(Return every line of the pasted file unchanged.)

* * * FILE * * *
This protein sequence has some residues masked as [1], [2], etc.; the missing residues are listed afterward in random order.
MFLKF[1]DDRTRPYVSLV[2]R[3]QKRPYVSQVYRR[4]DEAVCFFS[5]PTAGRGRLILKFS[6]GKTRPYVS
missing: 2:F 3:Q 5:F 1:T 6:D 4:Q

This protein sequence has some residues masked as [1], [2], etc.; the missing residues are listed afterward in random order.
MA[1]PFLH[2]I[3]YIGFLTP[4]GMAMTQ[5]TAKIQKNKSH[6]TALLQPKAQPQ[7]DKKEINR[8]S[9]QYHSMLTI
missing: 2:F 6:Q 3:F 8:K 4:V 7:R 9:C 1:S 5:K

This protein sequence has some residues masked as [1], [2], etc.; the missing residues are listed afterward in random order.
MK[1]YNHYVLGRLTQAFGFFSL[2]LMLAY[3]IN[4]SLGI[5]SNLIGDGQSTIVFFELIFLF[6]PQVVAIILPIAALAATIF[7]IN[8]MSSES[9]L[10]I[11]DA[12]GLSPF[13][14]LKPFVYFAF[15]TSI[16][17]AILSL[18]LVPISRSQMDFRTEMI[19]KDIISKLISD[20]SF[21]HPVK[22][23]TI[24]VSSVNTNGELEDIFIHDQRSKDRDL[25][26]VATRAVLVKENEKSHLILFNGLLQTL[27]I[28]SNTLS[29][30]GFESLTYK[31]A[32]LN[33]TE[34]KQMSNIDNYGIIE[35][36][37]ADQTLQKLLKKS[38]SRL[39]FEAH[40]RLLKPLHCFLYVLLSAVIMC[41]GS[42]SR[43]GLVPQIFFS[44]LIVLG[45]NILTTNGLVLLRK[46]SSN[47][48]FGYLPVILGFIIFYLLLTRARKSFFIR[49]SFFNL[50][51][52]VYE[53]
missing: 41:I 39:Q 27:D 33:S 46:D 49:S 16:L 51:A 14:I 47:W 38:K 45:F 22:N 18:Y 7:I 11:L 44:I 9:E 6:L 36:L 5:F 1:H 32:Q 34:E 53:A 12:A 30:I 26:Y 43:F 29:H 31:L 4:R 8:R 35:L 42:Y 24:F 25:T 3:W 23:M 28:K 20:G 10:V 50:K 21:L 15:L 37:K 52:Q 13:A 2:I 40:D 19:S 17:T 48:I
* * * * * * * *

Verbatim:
This protein sequence has some residues masked as [1], [2], etc.; the missing residues are listed afterward in random order.
MFLKF[1]DDRTRPYVSLV[2]R[3]QKRPYVSQVYRR[4]DEAVCFFS[5]PTAGRGRLILKFS[6]GKTRPYVS
missing: 2:F 3:Q 5:F 1:T 6:D 4:Q

This protein sequence has some residues masked as [1], [2], etc.; the missing residues are listed afterward in random order.
MA[1]PFLH[2]I[3]YIGFLTP[4]GMAMTQ[5]TAKIQKNKSH[6]TALLQPKAQPQ[7]DKKEINR[8]S[9]QYHSMLTI
missing: 2:F 6:Q 3:F 8:K 4:V 7:R 9:C 1:S 5:K

This protein sequence has some residues masked as [1], [2], etc.; the missing residues are listed afterward in random order.
MK[1]YNHYVLGRLTQAFGFFSL[2]LMLAY[3]IN[4]SLGI[5]SNLIGDGQSTIVFFELIFLF[6]PQVVAIILPIAALAATIF[7]IN[8]MSSES[9]L[10]I[11]DA[12]GLSPF[13][14]LKPFVYFAF[15]TSI[16][17]AILSL[18]LVPISRSQMDFRTEMI[19]KDIISKLISD[20]SF[21]HPVK[22][23]TI[24]VSSVNTNGELEDIFIHDQRSKDRDL[25][26]VATRAVLVKENEKSHLILFNGLLQTL[27]I[28]SNTLS[29][30]GFESLTYK[31]A[32]LN[33]TE[34]KQMSNIDNYGIIE[35][36][37]ADQTLQKLLKKS[38]SRL[39]FEAH[40]RLLKPLHCFLYVLLSAVIMC[41]GS[42]SR[43]GLVPQIFFS[44]LIVLG[45]NILTTNGLVLLRK[46]SSN[47][48]FGYLPVILGFIIFYLLLTRARKSFFIR[49]SFFNL[50][51][52]VYE[53]
missing: 41:I 39:Q 27:D 33:S 46:D 49:S 16:L 51:A 14:I 47:W 38:K 45:F 22:N 18:Y 7:I 11:L 44:I 9:E 6:L 36:L 5:F 1:H 32:Q 34:E 53:A 12:A 30:I 26:Y 43:F 29:H 31:L 4:R 8:R 35:L 42:Y 24:F 25:T 3:W 23:M 28:K 20:G 10:V 50:K 21:L 15:L 37:K 52:Q 13:A 2:I 40:D 19:S 17:T 48:I